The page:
Sunday, May 23, 2010
Black Sabbath 'Born Again'
Lost is coming to a close this evening. While many “losties” are out there partying it up, I’m listening to Lenny Kravitz and writing on a laptop computer.
Should “lostie” be capitalized?
Like Trekker or Trekkie?
Jamie says that I should because it’s a proper noun. Or something like that.
I consider myself a Lostie. I almost gave up on it during the third season until a fellow Lostie told me to hold fast. Everything will have its rhyme and reason.
I’ve been asked if this will be an emotional evening for me. It’s a show that I will watch during a housefire. A fireman would have to drag me out before the next commercial break. That’s the way it is. And soon, it’ll be the way it was.
It’s not a sad event. The show has run its course. The show had a bumpy road that only a select few made it through. Lost tested the viewer. It required thought. And Losties threw theories around the water cooler like Jenna Jameson tosses back sausages.
This is a celebration of a fine show that’s leaving on its own terms. We may tear up… Especially, if they kill off a one or 6 characters… But Losties are having a party, people. Right this second… With 34 minutes until the final episode airs.
I’m kind of glad to see Lost go because it’s ending on a high note. That is, of course, as long as the ending doesn’t suck. But that’s a subjective thing.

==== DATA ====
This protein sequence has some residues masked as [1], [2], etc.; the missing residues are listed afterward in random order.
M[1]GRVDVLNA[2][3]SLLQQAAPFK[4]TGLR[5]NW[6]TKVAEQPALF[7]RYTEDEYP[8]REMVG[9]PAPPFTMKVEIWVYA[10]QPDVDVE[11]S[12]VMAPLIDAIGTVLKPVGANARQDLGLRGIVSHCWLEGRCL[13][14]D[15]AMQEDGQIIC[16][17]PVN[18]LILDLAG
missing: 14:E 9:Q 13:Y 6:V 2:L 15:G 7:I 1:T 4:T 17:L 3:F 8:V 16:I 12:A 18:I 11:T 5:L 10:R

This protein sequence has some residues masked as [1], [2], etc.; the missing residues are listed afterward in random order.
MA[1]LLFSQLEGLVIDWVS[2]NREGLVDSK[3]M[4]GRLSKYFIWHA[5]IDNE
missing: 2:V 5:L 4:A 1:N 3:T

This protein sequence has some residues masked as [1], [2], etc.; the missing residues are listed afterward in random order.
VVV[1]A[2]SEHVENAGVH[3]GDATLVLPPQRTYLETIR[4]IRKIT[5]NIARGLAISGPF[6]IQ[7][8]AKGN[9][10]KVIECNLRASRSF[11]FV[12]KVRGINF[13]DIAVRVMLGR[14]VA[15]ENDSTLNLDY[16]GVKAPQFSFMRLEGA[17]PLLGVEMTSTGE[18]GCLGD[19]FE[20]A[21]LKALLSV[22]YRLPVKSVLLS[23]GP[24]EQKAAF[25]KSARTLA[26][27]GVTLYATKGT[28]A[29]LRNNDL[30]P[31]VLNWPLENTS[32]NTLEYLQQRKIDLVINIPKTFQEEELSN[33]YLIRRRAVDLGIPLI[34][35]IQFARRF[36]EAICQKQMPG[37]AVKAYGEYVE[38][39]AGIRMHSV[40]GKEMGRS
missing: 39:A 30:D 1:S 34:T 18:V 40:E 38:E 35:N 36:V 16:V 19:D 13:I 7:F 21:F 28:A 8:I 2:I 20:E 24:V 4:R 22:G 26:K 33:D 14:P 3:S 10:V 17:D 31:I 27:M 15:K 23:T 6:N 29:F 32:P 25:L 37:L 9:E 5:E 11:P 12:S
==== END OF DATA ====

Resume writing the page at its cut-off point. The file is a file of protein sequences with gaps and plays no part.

I’m sure they’ll give us, the Losties, an open ended departure that will arrive again at a later date. I wouldn’t object to a movie.
What were the greatest series enders for me?
Obviously, Newhart comes to my mind first. Malcolm In The Middle had a great ending that left on a positive note for the main character. I dug the final Battlestar Galactica.
I didn’t care for the last Seinfeld. It left me scratching my head. Although I’m torn on how I feel about the final episode, The Sopranos ended with a sour note on me.
The final episode of The Sopranos had a profound effect on how I hear Journey’s “Don’t Stop Believing”. Whenever I hear about a small town girl living in a lonely world, I stop and ponder about Tony Soprano. I wonder if he’s still seeing a therapist. I wonder how the rest of the family are getting along. The possibilities are how I see them. And that’s the part that I like. It’s still open for debate. Closure isn’t what it’s cracked up to be.
The Mary Tyler Moore Show did the same thing with “It’s A Long Way To Tipperary”. I’m sure I’ll never hear the song blasting out of a SUV anytime soon. But if I were to hear that tune in passing, my thoughts about the WJM gang can go to any possibility.
No sadness. Everything and everyone should be lucky enough to conclude on their own terms. It’s not always possible, but either way we carry the memories along for the rest of our journey.
Or buy the whole thing on DVD.